Private-equity firms are picky investors this year, but services and health-care companies are on their radar screens for potential takeovers and greater portfolio exposure. Both industries, PE firms say, will provide superior value in the current economic climate.
The second-quarter Rothstein Kass/CFO Midsize Private Equity Firm Barometer, which surveyed PE firms with assets of $150 million to $1 billion, shows that 52% of deals completed in 2012 have been in the services sector. Health care (which includes pharmaceuticals and biotech) came in second at 31%.
A substantial chunk of the 85 PE firms polled said they were weighing services-industry deals, particularly the information technology–services, financial-services, and insurance subsectors.
When asked about catalysts for services-sector value creation, 41% of the survey participants said services firms will get a lift from the recovering economy this year. (The survey was conducted in May.) But what’s also piquing their interest are reasonable valuations and plentiful deal opportunities, the survey found.
On the health-care front, a majority of the PE managers (61%) said they had either increased their holdings in health care, were weighing deals, or were investigating future investment. By subsector, 34% of those surveyed cited instruments and supply companies as targets; 28.3%, diagnostics; 23.8%, home health care; and 22.3%, appliances and equipment.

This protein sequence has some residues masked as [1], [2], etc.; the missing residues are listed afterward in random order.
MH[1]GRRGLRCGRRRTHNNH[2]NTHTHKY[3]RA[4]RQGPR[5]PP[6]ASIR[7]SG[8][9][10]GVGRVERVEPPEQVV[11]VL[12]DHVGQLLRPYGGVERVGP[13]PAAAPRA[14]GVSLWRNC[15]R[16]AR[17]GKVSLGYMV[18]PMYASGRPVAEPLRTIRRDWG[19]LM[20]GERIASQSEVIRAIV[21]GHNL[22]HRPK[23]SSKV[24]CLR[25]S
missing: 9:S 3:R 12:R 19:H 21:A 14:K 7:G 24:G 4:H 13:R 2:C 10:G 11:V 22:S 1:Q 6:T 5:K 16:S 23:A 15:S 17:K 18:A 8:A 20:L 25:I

The PE managers surveyed were fairly unified about what will spur value creation in health care: the aging populace.
“Health care is rapidly evolving with advances in everything from cancer-fighting drugs to mobile health to noninvasive diagnostics and health-care analytics,” says Jeff Somers, a principal in the private-equity group practice at Rothstein Kass. “These diverse and innovative companies offer a wealth of opportunities to private-equity firms looking to take nascent technologies to the next level.”
By focusing too much on services and health care, private-equity firms could, of course, sow the seeds of lower returns. Somers warns that a “clustering” of deals in services or health care could have an impact on deal flow and valuations.
“Often, when you see a concentration of buyers in one or two sectors, you see a corresponding increase in valuations and prices,” says Somers. “Obviously, competition is a good thing for the companies in that sector, but it can impact profits for private-equity firms and may ultimately cause some to look elsewhere for more compelling opportunities.”
While PE firms are optimistic about opportunities, the deals in front of them obviously haven’t been compelling enough to move them off the M&A sidelines. The vast majority of the 85 firms in the survey have closed one or no deals to date in 2012. Thirty-five percent have closed two to three deals, and 11% have done four to five transactions. No funds reported closing five or more deals.
“The reasons behind the lack of more robust deal flow were varied,” says Somers. “Some cited a lack of dry powder, while others pointed to more add-on deals or a propensity toward fewer deals with more active involvement in portfolio companies.”
Rothstein Kass, a provider of professional services to alternative investment firms, polls private-equity fund managers quarterly.